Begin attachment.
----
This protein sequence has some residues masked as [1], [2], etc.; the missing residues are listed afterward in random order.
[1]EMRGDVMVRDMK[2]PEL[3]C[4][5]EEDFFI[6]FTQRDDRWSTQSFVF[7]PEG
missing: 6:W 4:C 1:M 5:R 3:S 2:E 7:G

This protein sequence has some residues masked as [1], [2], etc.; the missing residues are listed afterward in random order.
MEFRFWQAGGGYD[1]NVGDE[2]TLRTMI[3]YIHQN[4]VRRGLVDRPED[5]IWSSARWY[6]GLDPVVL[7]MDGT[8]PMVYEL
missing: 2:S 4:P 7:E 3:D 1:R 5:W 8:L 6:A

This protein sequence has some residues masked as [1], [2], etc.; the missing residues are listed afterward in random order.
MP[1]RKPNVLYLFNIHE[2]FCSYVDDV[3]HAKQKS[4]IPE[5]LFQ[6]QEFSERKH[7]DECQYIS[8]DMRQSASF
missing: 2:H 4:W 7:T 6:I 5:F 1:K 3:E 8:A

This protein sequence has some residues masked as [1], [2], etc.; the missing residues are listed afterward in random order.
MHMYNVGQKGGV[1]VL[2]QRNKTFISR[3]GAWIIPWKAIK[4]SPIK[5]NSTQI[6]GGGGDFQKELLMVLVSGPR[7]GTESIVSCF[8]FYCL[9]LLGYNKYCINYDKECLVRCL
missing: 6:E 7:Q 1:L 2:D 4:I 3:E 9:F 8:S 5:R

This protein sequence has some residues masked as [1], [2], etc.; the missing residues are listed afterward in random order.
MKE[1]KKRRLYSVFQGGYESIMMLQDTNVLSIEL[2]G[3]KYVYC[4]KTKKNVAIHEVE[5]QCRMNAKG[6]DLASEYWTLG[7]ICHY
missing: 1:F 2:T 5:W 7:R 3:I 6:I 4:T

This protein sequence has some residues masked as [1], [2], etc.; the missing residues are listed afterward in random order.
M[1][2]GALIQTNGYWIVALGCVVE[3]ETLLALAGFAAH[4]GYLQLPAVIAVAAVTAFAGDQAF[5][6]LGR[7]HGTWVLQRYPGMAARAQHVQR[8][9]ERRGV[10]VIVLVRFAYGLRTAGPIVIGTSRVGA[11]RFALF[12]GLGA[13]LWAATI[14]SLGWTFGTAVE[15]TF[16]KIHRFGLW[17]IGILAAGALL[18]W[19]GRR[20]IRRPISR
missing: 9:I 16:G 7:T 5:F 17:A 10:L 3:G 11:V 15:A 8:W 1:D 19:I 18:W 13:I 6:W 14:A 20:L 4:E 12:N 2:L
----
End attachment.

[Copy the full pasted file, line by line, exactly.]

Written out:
This protein sequence has some residues masked as [1], [2], etc.; the missing residues are listed afterward in random order.
[1]EMRGDVMVRDMK[2]PEL[3]C[4][5]EEDFFI[6]FTQRDDRWSTQSFVF[7]PEG
missing: 6:W 4:C 1:M 5:R 3:S 2:E 7:G

This protein sequence has some residues masked as [1], [2], etc.; the missing residues are listed afterward in random order.
MEFRFWQAGGGYD[1]NVGDE[2]TLRTMI[3]YIHQN[4]VRRGLVDRPED[5]IWSSARWY[6]GLDPVVL[7]MDGT[8]PMVYEL
missing: 2:S 4:P 7:E 3:D 1:R 5:W 8:L 6:A

This protein sequence has some residues masked as [1], [2], etc.; the missing residues are listed afterward in random order.
MP[1]RKPNVLYLFNIHE[2]FCSYVDDV[3]HAKQKS[4]IPE[5]LFQ[6]QEFSERKH[7]DECQYIS[8]DMRQSASF
missing: 2:H 4:W 7:T 6:I 5:F 1:K 3:E 8:A

This protein sequence has some residues masked as [1], [2], etc.; the missing residues are listed afterward in random order.
MHMYNVGQKGGV[1]VL[2]QRNKTFISR[3]GAWIIPWKAIK[4]SPIK[5]NSTQI[6]GGGGDFQKELLMVLVSGPR[7]GTESIVSCF[8]FYCL[9]LLGYNKYCINYDKECLVRCL
missing: 6:E 7:Q 1:L 2:D 4:I 3:E 9:F 8:S 5:R

This protein sequence has some residues masked as [1], [2], etc.; the missing residues are listed afterward in random order.
MKE[1]KKRRLYSVFQGGYESIMMLQDTNVLSIEL[2]G[3]KYVYC[4]KTKKNVAIHEVE[5]QCRMNAKG[6]DLASEYWTLG[7]ICHY
missing: 1:F 2:T 5:W 7:R 3:I 6:I 4:T

This protein sequence has some residues masked as [1], [2], etc.; the missing residues are listed afterward in random order.
M[1][2]GALIQTNGYWIVALGCVVE[3]ETLLALAGFAAH[4]GYLQLPAVIAVAAVTAFAGDQAF[5][6]LGR[7]HGTWVLQRYPGMAARAQHVQR[8][9]ERRGV[10]VIVLVRFAYGLRTAGPIVIGTSRVGA[11]RFALF[12]GLGA[13]LWAATI[14]SLGWTFGTAVE[15]TF[16]KIHRFGLW[17]IGILAAGALL[18]W[19]GRR[20]IRRPISR
missing: 9:I 16:G 7:T 5:F 17:A 10:L 3:G 11:V 15:A 8:W 1:D 19:I 18:W 13:I 6:W 14:A 20:L 4:E 12:N 2:L